Ukrainian man jailed for stealing $15 million from Russian banks

Bank funds were stolen by hackers as part of a wider cybercriminal ring.
Written by Charlie Osborne, Contributing Writer

A Ukrainian national has been sentenced to 13 years behind bars for his part in stealing over $15 million from Russian banks.

Law enforcement says that the individual was the organizer of a criminal group dedicated to financial theft made possible through cybercrime, according to the Russian Legal Information Agency (RAPSI).

The news agency reported on Wednesday that the Ukrainian man has been found guilty of operating schemes leading to the theft of one billion rubles from commercial banks.

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Prosecutors say that 39.5 million rubles from Promsvyazbank, 45 million rubles from Bank Uralsib, 106 million rubles from Trust Bank, and 883.5 million rubles from Bank Zenit was allegedly stolen in a six-month period during 2014.

Reports suggest that the theft was made possible through the use of "special software" which permitted illegal withdrawals from accounts belonging to customers before "restoring the balance at the expense of the banks themselves."

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Transactions would be made through bank cards and then malware would be used to cancel the command mid-transaction. As the transfer failed, the bank would return the money to the sender's account, but this would, in some form, be covered by the victim bank. This technique allegedly allowed the criminals to double their money with each trade.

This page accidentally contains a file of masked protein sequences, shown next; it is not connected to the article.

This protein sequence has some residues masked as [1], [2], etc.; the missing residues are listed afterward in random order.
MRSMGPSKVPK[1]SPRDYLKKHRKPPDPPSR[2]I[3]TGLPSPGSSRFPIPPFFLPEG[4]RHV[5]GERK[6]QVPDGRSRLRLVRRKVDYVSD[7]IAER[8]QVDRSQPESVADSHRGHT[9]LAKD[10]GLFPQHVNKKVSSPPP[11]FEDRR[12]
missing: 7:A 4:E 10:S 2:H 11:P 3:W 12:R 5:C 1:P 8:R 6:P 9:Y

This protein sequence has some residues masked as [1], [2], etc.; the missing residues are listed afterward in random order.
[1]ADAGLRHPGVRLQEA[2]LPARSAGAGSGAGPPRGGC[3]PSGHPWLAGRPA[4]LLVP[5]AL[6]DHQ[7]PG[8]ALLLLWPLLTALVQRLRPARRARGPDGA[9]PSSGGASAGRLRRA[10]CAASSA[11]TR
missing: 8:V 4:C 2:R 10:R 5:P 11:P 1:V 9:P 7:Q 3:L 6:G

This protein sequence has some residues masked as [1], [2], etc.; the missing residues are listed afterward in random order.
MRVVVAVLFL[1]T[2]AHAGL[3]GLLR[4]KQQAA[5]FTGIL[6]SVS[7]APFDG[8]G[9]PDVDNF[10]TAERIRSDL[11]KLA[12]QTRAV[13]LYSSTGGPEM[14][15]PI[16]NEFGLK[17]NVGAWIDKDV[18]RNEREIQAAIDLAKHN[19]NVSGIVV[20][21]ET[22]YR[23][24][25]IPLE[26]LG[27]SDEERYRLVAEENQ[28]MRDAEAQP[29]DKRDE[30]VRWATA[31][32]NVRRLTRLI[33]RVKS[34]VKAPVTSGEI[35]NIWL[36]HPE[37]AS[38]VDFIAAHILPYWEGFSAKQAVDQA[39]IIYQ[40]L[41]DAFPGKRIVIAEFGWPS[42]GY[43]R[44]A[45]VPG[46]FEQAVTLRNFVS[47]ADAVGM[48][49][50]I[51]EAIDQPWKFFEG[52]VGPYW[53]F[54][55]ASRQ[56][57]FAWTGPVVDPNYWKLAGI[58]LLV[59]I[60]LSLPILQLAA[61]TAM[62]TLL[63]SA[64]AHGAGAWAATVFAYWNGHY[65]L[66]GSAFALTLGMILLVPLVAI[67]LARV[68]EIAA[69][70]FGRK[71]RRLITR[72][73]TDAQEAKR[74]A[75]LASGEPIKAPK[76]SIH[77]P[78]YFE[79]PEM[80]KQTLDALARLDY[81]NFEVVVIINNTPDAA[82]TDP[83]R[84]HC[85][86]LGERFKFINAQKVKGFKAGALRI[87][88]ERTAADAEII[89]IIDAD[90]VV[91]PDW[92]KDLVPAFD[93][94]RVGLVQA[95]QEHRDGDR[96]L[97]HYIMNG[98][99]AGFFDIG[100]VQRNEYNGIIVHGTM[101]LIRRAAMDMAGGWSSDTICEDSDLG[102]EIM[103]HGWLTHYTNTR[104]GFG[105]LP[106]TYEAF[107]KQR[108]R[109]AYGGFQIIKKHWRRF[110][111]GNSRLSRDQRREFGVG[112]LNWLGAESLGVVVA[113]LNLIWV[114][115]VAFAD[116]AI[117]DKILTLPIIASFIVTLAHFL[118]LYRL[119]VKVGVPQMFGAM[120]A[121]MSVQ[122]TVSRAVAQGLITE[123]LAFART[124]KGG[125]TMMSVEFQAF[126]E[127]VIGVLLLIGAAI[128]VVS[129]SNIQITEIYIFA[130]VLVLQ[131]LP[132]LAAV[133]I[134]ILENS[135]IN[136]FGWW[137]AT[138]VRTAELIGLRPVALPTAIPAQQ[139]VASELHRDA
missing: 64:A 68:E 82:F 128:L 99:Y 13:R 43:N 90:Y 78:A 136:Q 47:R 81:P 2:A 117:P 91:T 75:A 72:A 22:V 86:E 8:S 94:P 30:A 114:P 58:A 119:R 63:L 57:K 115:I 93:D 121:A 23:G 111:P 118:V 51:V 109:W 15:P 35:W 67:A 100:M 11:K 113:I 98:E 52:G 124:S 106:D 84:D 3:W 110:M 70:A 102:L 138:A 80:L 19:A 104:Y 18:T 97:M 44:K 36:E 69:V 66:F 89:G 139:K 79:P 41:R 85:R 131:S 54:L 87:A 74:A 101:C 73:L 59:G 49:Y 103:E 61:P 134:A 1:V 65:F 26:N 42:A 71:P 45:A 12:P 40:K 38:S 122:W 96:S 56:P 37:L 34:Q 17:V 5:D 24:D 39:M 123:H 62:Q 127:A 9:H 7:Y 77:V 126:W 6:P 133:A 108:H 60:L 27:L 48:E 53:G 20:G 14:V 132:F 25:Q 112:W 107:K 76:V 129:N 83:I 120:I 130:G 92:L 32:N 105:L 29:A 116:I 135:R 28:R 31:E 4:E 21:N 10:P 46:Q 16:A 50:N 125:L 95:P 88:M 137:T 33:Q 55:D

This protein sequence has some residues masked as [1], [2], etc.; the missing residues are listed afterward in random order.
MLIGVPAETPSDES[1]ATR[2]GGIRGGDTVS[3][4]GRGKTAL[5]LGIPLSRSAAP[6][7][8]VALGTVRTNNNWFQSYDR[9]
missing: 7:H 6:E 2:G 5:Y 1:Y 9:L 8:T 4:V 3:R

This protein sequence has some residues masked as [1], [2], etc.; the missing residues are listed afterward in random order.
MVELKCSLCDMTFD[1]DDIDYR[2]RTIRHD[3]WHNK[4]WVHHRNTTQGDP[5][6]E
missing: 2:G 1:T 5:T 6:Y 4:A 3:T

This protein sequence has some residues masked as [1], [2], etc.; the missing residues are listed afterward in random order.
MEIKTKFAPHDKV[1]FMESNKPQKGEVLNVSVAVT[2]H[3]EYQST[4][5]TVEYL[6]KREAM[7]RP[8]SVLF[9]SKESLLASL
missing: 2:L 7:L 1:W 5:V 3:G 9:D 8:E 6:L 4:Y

Law enforcement also believes that some of the alleged criminals made use of devices which tampered with ATMs.

The Ukrainian citizen will serve out his sentence in a high-security prison, but he is not the only member of the cybercriminal ring to be tracked down and prosecuted. In total, 14 members of the alleged scheme have been charged with operating a criminal group, theft, and fraud.

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In January, US authorities charged a 26-year-old Ukrainian national, resident in Kiev, with stealing corporate data from the US Securities and Exchange Commission (SEC)'s EDGAR system and passing it to third-parties for the purposes of insider trading. 

The same individual was found guilty of compromising three separate newswire services in order to access non-public information which could also be used for the same ends.

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